I’ve just finished reading 100 books. Well, sort of. Giorgio Manganelli’s Centuria contains 100 short-short stories, each taking up only about 1 1/2 pages. What I thought would be 100 short scenes making for somewhat light reading turned out to me much more substantial and intense. Manganelli (1922 – 1990) had a mastery of language that allowed him to condense his intentions into compact storytelling, somewhat like a poet who can take a few well-chosen words to create a complete scene. The Centuria experiment proves it page after page.
Each of the 100 stories, originally published in Italian, shows the trials a character’s life is under, his interactions with others, his moral struggles or his deep dark sin, all within this micro-tale. Because each one is so full of detail, it’s not a book one would want to sit down and slam through in the course of an evening, but rather digest over time. I’d recommend reading one when you have a few moments’ spare “brain absorption” time, to turn them over in your mind. Rushing through them would be a disservice.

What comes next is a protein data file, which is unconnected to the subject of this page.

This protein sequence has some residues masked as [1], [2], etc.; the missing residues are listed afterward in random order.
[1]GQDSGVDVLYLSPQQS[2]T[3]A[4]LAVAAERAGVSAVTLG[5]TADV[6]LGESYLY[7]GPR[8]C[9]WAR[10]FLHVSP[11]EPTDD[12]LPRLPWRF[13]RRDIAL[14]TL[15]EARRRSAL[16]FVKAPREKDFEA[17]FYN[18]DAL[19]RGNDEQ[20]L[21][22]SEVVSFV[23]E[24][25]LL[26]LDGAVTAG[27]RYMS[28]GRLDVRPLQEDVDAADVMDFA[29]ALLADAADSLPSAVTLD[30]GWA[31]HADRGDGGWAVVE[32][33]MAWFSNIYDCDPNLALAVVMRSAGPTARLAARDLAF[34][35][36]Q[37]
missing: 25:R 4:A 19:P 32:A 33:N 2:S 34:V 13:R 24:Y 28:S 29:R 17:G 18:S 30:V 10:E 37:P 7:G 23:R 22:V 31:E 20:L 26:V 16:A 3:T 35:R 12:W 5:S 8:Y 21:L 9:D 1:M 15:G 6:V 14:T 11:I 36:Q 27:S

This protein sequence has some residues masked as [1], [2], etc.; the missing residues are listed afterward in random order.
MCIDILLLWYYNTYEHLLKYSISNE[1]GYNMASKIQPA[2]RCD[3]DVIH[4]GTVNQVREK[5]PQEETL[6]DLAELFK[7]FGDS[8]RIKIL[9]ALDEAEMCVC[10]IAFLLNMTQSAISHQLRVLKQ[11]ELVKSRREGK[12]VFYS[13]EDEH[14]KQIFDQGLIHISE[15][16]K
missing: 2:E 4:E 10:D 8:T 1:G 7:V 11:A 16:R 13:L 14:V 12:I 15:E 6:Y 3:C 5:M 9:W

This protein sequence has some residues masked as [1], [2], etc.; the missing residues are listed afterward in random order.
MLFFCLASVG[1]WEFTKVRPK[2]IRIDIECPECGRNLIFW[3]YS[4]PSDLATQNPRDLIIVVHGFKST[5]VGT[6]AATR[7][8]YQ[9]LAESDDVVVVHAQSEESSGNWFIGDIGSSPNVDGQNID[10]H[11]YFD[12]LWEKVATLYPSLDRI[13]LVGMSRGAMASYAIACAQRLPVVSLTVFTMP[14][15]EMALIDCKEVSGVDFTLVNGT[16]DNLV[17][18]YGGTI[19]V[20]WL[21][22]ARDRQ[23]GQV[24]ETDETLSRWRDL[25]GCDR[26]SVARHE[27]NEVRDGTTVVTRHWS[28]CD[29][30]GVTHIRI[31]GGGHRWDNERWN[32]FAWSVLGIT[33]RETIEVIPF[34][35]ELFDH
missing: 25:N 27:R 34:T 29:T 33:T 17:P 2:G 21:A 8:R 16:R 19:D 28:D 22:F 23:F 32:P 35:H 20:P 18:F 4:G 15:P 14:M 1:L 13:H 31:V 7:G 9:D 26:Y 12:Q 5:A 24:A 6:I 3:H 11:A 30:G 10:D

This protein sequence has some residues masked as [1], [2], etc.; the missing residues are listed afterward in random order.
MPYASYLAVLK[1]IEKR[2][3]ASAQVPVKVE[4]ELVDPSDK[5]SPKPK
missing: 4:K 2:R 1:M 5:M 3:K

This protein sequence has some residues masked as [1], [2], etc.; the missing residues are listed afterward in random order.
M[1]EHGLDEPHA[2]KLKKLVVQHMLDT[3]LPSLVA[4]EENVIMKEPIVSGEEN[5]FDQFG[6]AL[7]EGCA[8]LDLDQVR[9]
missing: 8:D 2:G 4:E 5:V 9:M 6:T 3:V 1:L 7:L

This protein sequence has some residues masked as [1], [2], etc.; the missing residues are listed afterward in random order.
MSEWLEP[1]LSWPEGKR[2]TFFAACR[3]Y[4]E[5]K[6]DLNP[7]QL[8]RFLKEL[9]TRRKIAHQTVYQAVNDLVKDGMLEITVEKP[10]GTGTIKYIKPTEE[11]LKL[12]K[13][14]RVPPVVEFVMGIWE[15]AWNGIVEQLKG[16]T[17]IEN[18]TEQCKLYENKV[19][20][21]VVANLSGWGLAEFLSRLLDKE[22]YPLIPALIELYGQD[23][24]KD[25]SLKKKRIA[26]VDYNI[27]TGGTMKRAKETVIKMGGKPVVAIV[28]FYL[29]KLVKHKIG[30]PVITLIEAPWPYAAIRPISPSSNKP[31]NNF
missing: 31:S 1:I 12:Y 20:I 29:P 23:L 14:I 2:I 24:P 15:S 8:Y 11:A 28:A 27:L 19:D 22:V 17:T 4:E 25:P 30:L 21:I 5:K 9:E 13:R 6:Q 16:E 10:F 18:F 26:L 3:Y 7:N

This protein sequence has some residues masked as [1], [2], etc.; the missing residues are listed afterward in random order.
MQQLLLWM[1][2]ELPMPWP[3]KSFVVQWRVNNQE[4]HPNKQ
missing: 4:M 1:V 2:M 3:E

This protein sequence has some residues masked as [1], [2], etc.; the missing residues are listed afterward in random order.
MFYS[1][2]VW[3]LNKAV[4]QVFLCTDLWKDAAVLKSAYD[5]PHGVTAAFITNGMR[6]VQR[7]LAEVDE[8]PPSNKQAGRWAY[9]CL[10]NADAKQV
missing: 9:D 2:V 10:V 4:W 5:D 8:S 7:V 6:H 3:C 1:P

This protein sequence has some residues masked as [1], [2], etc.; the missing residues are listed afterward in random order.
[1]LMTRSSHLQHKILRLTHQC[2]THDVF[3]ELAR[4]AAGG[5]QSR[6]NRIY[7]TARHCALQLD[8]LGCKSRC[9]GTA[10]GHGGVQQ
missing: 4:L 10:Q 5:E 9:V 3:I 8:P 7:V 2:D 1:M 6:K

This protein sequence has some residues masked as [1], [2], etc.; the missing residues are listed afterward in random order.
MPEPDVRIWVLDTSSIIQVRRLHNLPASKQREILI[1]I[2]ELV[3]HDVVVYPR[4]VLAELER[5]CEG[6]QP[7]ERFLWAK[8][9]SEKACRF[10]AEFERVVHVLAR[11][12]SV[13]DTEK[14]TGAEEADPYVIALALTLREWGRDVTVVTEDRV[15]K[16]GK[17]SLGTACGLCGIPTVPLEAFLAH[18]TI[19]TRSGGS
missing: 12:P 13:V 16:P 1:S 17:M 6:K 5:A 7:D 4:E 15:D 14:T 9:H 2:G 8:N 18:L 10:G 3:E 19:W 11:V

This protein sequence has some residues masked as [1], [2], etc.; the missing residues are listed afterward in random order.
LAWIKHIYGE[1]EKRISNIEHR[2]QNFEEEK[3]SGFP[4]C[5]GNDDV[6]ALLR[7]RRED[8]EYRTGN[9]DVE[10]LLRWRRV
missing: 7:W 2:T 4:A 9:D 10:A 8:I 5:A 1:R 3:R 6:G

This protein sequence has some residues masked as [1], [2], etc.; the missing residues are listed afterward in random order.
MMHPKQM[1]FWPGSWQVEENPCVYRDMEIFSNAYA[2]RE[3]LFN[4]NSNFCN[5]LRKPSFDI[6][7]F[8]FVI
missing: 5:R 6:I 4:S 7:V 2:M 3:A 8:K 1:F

Giorgio Manganelli was born and died in Italy and was considered a leader of the Italian Avant-garde movement during the 1960’s. Centuria was first published in 1979 and was winner of the Viareggio Prize in Literature that same year.
If you are a writer, whether aspiring or established, reading Centuria might be just the boost you need to get out a notebook and start your own short-short story collection. Or a collection of 1 1/2 page dialogues or character sketches. It would make a fantastic writer’s exercise – just don’t measure your progress to that of Manganelli. You’ll find his fine Italian shoes hard to fill.